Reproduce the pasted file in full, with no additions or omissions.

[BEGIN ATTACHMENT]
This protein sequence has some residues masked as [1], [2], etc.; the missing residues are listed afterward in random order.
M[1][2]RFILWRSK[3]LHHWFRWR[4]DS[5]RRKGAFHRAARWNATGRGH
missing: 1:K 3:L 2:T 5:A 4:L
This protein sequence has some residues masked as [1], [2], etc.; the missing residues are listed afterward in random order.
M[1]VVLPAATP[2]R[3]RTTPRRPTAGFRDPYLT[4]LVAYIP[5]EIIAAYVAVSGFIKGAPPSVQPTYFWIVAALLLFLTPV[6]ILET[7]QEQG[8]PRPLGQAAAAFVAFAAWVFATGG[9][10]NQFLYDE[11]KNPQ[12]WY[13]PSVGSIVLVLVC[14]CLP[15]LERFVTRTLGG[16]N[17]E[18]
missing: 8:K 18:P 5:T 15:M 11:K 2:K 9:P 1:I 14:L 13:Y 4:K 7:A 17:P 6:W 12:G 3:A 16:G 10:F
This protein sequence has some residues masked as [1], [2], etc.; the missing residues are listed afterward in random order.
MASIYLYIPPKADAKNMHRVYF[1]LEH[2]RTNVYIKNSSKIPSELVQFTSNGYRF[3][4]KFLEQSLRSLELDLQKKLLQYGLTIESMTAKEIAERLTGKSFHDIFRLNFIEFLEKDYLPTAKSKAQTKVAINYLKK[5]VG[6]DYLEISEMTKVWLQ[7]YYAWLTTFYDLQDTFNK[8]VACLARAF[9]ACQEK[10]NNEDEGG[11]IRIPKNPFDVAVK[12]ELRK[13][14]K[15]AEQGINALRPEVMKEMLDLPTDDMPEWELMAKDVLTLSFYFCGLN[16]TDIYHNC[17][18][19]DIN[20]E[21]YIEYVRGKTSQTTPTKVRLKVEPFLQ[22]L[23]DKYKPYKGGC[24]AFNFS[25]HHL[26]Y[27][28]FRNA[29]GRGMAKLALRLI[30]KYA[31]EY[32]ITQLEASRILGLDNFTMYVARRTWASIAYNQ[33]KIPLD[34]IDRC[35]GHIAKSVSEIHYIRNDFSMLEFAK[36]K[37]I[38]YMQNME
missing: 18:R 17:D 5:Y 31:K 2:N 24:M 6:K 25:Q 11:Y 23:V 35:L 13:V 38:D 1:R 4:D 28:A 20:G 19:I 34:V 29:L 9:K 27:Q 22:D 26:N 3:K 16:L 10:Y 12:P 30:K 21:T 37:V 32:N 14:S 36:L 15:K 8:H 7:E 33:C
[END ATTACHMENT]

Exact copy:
This protein sequence has some residues masked as [1], [2], etc.; the missing residues are listed afterward in random order.
M[1][2]RFILWRSK[3]LHHWFRWR[4]DS[5]RRKGAFHRAARWNATGRGH
missing: 1:K 3:L 2:T 5:A 4:L
This protein sequence has some residues masked as [1], [2], etc.; the missing residues are listed afterward in random order.
M[1]VVLPAATP[2]R[3]RTTPRRPTAGFRDPYLT[4]LVAYIP[5]EIIAAYVAVSGFIKGAPPSVQPTYFWIVAALLLFLTPV[6]ILET[7]QEQG[8]PRPLGQAAAAFVAFAAWVFATGG[9][10]NQFLYDE[11]KNPQ[12]WY[13]PSVGSIVLVLVC[14]CLP[15]LERFVTRTLGG[16]N[17]E[18]
missing: 8:K 18:P 5:T 15:M 11:K 2:K 9:P 1:I 14:L 13:Y 4:K 7:A 17:P 6:W 12:G 3:A 16:G 10:F
This protein sequence has some residues masked as [1], [2], etc.; the missing residues are listed afterward in random order.
MASIYLYIPPKADAKNMHRVYF[1]LEH[2]RTNVYIKNSSKIPSELVQFTSNGYRF[3][4]KFLEQSLRSLELDLQKKLLQYGLTIESMTAKEIAERLTGKSFHDIFRLNFIEFLEKDYLPTAKSKAQTKVAINYLKK[5]VG[6]DYLEISEMTKVWLQ[7]YYAWLTTFYDLQDTFNK[8]VACLARAF[9]ACQEK[10]NNEDEGG[11]IRIPKNPFDVAVK[12]ELRK[13][14]K[15]AEQGINALRPEVMKEMLDLPTDDMPEWELMAKDVLTLSFYFCGLN[16]TDIYHNC[17][18][19]DIN[20]E[21]YIEYVRGKTSQTTPTKVRLKVEPFLQ[22]L[23]DKYKPYKGGC[24]AFNFS[25]HHL[26]Y[27][28]FRNA[29]GRGMAKLALRLI[30]KYA[31]EY[32]ITQLEASRILGLDNFTMYVARRTWASIAYNQ[33]KIPLD[34]IDRC[35]GHIAKSVSEIHYIRNDFSMLEFAK[36]K[37]I[38]YMQNME
missing: 18:R 17:D 5:Y 31:K 2:N 24:M 6:K 25:Q 11:Y 23:V 35:L 13:V 38:D 1:R 4:D 28:A 20:G 19:I 34:V 29:L 9:K 27:Q 22:D 26:N 3:K 16:L 10:Y 12:P 30:K 21:T 37:V 32:N 14:S 36:L 15:K 8:H 7:E 33:C